Up to 227 medical providers dismissed from the Department of Veterans Affairs over poor-quality care may be treating veterans through the VA’s networks of private physicians, a Government Accountability Office review has found.
As a requirement of the VA Mission Act, the department began tracking providers in May 2019 to make sure they were eligible to care for veterans. Disqualifiers included being dismissed from the VA for providing poor care or having lost their medical licenses.
But the monitoring did not address providers removed from the VA before that date, leaving up to 227 providers who had been fired by the department eligible to care for veterans under community care programs, according to a GAO report released Monday.
The reasons clinicians may be removed from practice range from quality-of-care concerns such as deficiencies in clinical performance or patient abuse, the GAO noted.
Since the VA began tracking community care providers, it has barred 136 clinicians from participating in the program. But VA officials told the GAO they had no plans to review the additional providers identified by the watchdog agency, adding that they are eligible to participate in the program because they were fired by the VA before the Mission Act went into effect.
The VA contracts with two companies, Optum and TriWest, to manage its community care provider networks under the Mission Act. The contractors are required to ensure that their physicians meet quality-of-care standards, but GAO analysts said they lack adequate systems for ensuring eligibility is met under the law.
The companies’ contracts don’t require them to verify providers’ license histories, including revocation, although TriWest does verify its providers’ license history in the state in which they practice medicine, according to the report, “Immediate Actions Needed to Ensure Health Providers Associated with Poor Quality Care Are Excluded.”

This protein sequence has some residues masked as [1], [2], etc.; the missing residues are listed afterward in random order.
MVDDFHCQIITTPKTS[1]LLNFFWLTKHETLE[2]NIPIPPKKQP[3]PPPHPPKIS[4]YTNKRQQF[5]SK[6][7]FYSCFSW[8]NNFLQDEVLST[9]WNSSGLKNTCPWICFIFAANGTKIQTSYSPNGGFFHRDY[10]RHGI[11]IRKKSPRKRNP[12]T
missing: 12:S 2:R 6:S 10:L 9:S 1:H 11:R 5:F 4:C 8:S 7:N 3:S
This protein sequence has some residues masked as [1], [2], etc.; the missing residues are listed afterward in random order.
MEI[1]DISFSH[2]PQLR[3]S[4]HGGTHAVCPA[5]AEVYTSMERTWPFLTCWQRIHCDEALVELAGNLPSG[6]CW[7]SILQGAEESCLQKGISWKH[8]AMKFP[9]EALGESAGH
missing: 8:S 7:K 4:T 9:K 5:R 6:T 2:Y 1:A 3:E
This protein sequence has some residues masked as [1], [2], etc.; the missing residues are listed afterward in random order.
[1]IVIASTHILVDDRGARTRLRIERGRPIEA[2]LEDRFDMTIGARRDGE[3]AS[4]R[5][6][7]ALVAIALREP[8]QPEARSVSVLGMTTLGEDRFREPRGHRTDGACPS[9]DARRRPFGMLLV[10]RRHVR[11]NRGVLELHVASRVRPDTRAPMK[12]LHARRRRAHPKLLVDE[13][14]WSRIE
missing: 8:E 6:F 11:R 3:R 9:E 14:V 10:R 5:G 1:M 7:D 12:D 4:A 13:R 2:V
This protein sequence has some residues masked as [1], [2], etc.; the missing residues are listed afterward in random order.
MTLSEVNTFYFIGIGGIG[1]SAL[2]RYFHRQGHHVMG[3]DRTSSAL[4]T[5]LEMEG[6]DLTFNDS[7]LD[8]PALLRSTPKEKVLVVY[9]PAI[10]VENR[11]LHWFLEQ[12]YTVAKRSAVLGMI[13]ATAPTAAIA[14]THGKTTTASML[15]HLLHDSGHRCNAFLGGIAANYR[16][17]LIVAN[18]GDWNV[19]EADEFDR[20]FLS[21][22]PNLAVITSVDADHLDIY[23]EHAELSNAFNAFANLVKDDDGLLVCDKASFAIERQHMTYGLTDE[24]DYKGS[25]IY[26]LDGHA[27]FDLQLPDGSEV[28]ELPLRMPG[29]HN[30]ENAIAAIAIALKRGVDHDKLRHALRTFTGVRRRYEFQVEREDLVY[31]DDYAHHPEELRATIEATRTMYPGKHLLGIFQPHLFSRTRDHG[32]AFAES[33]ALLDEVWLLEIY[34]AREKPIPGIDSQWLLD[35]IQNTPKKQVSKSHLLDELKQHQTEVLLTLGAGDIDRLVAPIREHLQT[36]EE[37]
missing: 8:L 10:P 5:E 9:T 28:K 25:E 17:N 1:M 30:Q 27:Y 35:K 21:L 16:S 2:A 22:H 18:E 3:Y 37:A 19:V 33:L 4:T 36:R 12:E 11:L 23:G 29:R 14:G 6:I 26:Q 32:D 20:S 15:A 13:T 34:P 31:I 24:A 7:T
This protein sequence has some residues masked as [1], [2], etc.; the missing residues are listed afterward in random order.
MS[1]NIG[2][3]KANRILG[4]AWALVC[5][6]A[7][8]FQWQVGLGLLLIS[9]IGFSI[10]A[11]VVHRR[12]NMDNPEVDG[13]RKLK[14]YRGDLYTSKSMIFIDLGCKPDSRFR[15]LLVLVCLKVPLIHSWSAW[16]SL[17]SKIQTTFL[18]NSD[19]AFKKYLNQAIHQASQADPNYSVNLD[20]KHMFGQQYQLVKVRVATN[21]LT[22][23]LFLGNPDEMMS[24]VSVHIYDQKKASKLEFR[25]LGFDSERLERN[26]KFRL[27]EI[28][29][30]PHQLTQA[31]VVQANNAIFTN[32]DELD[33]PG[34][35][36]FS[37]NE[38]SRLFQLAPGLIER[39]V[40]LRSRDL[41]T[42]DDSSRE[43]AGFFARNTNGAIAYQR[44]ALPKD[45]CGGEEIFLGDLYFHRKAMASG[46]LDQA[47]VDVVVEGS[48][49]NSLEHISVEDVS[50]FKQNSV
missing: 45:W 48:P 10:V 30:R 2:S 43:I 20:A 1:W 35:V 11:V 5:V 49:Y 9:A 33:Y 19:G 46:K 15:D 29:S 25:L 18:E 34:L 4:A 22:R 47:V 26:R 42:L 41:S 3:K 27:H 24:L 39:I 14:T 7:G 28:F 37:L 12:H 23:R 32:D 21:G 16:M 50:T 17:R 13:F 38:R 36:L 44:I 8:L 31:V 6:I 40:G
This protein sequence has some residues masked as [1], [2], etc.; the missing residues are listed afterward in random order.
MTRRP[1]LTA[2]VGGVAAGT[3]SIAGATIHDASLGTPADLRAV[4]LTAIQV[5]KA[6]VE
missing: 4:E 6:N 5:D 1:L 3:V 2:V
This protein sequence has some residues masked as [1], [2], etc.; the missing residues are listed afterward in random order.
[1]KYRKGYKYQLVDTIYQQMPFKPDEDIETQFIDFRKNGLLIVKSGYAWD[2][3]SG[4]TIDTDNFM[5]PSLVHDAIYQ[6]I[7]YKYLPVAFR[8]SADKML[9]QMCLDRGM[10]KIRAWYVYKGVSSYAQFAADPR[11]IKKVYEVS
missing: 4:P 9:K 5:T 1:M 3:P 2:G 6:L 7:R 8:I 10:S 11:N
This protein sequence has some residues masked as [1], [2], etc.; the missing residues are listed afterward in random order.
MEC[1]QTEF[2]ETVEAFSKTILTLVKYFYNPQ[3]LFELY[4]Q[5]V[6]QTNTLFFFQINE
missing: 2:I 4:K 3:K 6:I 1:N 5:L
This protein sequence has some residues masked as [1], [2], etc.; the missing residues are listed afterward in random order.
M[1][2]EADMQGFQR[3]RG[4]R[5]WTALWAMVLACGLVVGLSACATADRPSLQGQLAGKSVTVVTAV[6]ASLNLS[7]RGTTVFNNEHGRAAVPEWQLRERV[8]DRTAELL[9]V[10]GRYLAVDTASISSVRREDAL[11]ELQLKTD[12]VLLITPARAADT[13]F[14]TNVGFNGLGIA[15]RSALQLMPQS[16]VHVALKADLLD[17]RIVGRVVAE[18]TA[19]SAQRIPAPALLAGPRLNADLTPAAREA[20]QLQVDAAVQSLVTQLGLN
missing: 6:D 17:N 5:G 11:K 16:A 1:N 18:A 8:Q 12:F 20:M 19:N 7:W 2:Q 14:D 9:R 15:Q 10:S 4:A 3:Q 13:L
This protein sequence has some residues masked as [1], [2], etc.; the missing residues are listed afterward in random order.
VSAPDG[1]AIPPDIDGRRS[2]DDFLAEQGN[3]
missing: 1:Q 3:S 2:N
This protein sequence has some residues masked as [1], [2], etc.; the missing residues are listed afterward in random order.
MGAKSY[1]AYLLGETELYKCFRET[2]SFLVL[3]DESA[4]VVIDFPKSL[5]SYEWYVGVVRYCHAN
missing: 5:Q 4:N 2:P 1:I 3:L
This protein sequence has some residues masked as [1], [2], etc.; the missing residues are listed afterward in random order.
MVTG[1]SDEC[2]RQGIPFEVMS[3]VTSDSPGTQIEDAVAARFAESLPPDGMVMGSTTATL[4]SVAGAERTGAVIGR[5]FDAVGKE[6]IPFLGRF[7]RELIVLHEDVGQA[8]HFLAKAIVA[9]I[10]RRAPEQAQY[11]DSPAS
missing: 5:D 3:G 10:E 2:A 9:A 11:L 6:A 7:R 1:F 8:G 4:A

Neither contractor has a process in place for continuously monitoring health care providers in their networks, the report noted.
“There is a continued risk that former VA providers associated with quality of care concerns are participating in the [community care program],” the report states.
The GAO made several recommendations, including that the VA require contractors to institute credentialing and monitoring policies or improve the ones they have. It also recommended that the department assess the risk to veterans when former VA providers who generated quality concerns continue to provide care as network doctors.
In the response to the findings, VA officials said they largely agree with the GAO’s recommendations and plan to implement them.
VA spokesman Randy Noller said the department is “committed to ensuring our nation’s heroes receive safe and appropriate health care from qualified community providers.”
‘[We] will continue to partner with third party administrators for the Veterans Community Care Network to exclude those not meeting high credentialing standards,” Noller said in an email to Military.com on Monday.
He added that the contractors are required to notify the VA within 15 days if they learn that a provider’s licensing has been revoked and the provider is excluded from providing care under the community program.
In addition, he added, the VA conducts monthly audits of the contractor network to ensure that it meets Mission Act requirements.
“VA also reviews a list of former Veterans Health Administration providers on a biweekly basis to ensure any new additions to the list who do not meet standards for participation in the Veterans Community Care Program are excluded,” he said.
In response to the GAO report, VA officials said they would implement the recommendations by April 2021. They added that they had reviewed a list of 56 providers furnished by the GAO and have taken action to ensure that they meet Mission Act requirements.